Eyesore Wolverhampton site for sale after years of neglect

A decades-long battle to redevelop the derelict site of one of Wolverhampton’s oldest cottages is finally set to end after plans were approved for a new home.

93 Goldthorn Hill before it was bulldozed in 2011
93 Goldthorn Hill before it was bulldozed in 2011

The Grade II Victorian property at 93 Goldthorn Hill was abandoned in the 1990s and was bulldozed in 2011.

But despite numerous proposals to bring the site back into use nothing has ever come to fruition.

The derelict site today

Residents have long complained over the state of the vast boarded up plot, which has become infested with Japanese knotweed in recent years.

Now finally residents’ hopes have been raised that the site may be brought back into use, after it was put up for auction by Wolverhampton-based firm K Stuart Swash.

The plot has planning permission for a three bedroom detached house and a guide price of £85,000-£95,000.

Blakenhall councillor John Rowley has welcomed the move.

He has campaigned for years over the site, and said: “Local residents will be delighted if this development goes ahead.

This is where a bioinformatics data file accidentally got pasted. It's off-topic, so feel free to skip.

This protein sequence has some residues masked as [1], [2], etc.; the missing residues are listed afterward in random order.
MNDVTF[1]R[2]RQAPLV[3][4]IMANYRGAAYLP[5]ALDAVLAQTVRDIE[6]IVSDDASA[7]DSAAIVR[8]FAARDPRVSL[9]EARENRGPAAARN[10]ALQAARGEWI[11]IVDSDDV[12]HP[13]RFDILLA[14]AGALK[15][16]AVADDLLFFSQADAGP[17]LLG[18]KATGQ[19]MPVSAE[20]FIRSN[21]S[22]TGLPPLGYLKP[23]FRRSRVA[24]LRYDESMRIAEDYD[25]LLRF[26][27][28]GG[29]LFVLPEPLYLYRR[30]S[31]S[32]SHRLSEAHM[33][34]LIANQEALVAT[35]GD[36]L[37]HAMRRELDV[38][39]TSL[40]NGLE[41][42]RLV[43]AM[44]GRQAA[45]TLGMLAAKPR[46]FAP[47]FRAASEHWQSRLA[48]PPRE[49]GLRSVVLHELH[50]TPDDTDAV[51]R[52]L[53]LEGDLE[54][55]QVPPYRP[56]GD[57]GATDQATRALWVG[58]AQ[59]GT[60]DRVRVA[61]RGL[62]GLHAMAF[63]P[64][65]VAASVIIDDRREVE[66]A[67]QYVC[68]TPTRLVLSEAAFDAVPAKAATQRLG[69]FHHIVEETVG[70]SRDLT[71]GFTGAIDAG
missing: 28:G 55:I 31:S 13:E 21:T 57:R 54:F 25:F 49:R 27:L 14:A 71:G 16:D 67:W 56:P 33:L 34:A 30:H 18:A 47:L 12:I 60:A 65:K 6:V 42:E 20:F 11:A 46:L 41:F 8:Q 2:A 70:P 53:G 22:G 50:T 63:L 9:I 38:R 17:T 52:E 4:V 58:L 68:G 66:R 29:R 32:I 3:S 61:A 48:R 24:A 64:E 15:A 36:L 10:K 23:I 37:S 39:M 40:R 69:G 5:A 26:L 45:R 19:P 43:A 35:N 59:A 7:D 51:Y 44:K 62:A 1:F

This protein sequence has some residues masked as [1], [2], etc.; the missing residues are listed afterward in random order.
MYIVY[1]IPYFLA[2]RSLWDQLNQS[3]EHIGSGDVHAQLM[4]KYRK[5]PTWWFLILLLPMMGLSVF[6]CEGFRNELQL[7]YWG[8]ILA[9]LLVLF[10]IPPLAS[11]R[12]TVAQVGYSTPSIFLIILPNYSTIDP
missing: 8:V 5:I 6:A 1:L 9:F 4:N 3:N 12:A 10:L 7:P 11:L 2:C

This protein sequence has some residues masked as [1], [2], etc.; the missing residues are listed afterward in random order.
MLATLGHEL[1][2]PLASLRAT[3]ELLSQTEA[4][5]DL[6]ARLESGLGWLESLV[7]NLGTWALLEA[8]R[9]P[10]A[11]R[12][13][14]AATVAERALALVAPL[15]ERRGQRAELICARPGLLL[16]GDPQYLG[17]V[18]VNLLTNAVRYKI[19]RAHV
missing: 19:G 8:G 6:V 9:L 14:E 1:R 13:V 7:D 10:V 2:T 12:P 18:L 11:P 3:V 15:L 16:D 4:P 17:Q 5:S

“After years of complete neglect this would be very welcome.”

Hoarding has been around the site since the cottage was torn down by the council seven years ago.

The authority had become embroiled in a lengthy battle with the owner of the property, after he initially failed to respond to a demolition notice early in 2011.

The cottage was thought to be around 100 years old and had fallen into a state of disrepair, with all of its roof slates gone and its windows and doors smashed.

In 2005 an application was submitted for the erection of three two-storey four-bedroom detached houses, but the scheme was thrown out on the grounds that too many dwellings had been planned.

Prior to that a campaign was launched to get the cottage put on a special protection list to get it restored and preserved. However, the move failed.

Over the years police became regular visitors to the site, which was squatted on numerous occasions.

Mr Rowley had argued that the eyesore site was not secure and posed a danger to the public.

It will go under the hammer on March 28 at the Ramada Park Hall Hotel.

Visit kstuartswash.co.uk for details.

Top Stories

More from the Express & Star

UK & International News